Montessori Preschool Spanish class at Inly School in Scituate MA

Dr. Steve Hughes: Montessori and the Future of Education

Preschool Spanish class at Inly School:
Learning with the Hungry Caterpillar!

Watch this video of the “Hungry Caterpillar” sampling frutas in a Children’s House classroom at Inly to get a sense of how hands-on activities make learning languages fun.

Inly Spanish Curriculum in Toddler House, Children’s House Preschool and Kindergarten

Spanish language for toddlers and preschool at Inly School in Scituate MA

Spanish classes integrate music and movement

At Inly, the Spanish program is designed to enable students to speak and write their basic thoughts and questions in a second language. The curriculum utilizes a combination of speaking, writing, and activities that are often based on music, art or Total Physical Response. Students learn to express themselves in a second language environment that promotes confidence and creativity.

What is Total Physical Response (TPR)?

Developed by Dr. James Asher, TPR is based on the premise that the human brain has a biological program for acquiring any natural language on earth. Designed for use with languages as well as math and science, the teaching method uses hands-on, kinesthetic activities to make learning stick.

Dr. Asher based the TPR program on 30 years of laboratory research. He observed that many months before even speaking, the child develops a “language-body conversation” with the parent, internalizing the patterns and sounds of the target language—and imprinting a linguistic map of how the language works. Read more at What is Total Physical Response?

Spanish Curriculum for Toddlers through Kindergarten

Toddler and Bridging Classes: Spanish Curriculum

  • Numbers
  • Body parts
  • Songs
  • Animals

Preschool and Kindergarten Classes: Spanish Curriculum

  • Vocabulary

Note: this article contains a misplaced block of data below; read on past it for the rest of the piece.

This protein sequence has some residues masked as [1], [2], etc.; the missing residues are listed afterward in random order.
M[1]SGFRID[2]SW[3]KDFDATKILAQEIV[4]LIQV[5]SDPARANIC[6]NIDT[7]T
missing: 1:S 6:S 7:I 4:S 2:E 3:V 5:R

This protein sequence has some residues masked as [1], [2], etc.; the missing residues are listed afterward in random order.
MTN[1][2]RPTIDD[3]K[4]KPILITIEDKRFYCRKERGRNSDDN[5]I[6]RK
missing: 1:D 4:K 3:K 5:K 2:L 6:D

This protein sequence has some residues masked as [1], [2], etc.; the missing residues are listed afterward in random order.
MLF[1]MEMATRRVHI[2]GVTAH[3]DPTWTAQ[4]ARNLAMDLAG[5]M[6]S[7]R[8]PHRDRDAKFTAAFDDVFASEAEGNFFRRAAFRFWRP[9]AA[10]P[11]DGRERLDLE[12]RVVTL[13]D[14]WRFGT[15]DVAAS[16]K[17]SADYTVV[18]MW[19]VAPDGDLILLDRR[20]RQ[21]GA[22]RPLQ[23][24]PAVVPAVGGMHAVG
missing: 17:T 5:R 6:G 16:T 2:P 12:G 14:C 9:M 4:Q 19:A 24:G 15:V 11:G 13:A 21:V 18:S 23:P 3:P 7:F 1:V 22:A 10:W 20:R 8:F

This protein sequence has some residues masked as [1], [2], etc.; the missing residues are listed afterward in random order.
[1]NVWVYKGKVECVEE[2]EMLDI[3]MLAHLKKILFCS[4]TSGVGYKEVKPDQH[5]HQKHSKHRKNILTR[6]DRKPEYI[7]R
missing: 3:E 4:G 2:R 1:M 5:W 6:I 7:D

• Numbers
  • Games and songs
  • Questions and answers

More Recommended Reading

Inside Inly: World Languages for Toddlers, Preschool and Beyond…

Mandarin Chinese at Inly: Global Citizenship from the Ground Up

Inside Inly: Epiphanies in Elementary Spanish Classes for First, Second and Third Grades

Inside Inly: Upper Elementary Students in Fourth, Fifth and Sixth Grades Present in Spanish About Their Pets

Montessori Kids at Home: Inly Parent Insight Event Wrap-Up

As part of our ongoing Montessori Education series, here’s a re-post of an article written in Fall 2011 by Jill Baxter, Parenting Learning Co-Coordinator of Inly’s Parent Steering Committee:

Practical life skills and Montessori principles—for preschool and beyond

Lauren Vitali, Children's House preschool and kindergarten teacher

At last week’s Parent Insight Event, Children’s House preschool and kindergarten teacher and Inly parent Lauren Vitali and Assistant Head of School and Inly alumni parent Julie Kelly-Detweiler led a conversation about implementing Montessori principles in the home. Parents from many different grade levels participated in a discussion that related topics including lunch choices, tantrums and chores to Montessori principles such as independence, responsibility, and the “prepared environment.”

Changing our mindset in connection with independence and responsibility is a tough one—whether it is setting the table, making a bed, or preparing part of a meal.  Often, it is easiest and most expedient for a parent to get it done alone. It takes time and thought to decide when it is appropriate and, then, allow children to undertake tasks, prepare the environment to help ensure their success (allowing for imperfection). Building extra time into your day to allow children to take on meaningful, age-appropriate tasks will pay dividends, however.

Montessori principles at home and at school

Many parents will be happy to learn that chores such as setting the table, emptying the dishwasher, or doing laundry actually bolster Montessori principles! As students in a Montessori classroom, all Inly students have weekly jobs they perform at school to help keep their community environment neat, safe, and healthy. Cutting fruit, cleaning tables, feeding classroom pets, recording attendance, or organizing snack are all jobs which encourage independence and help build and maintain a sense of community in the classroom. As Julie pointed out, giving children meaningful responsibility in their home also encourages them to think of themselves as part of a whole, and, in turn, identify the work they are doing as meaningful for themselves and others.

The link between independence and the Montessori “prepared environment”

Lauren offered sage advice on the link between independence and a prepared environment. While it may involve some extra time and thought in the short-term, a prepared environment can make giving your child responsibility and independence easier in the long run. Making your home a “prepared environment” can be as easy as moving the cereal bowls within reach, having a snack basket, or designating a work area with materials available for homework or book projects. Organizing clothes in a way your child understands can ease battles before school and allow you to more easily set boundaries for what is appropriate and what is not.

Montessori practical life materials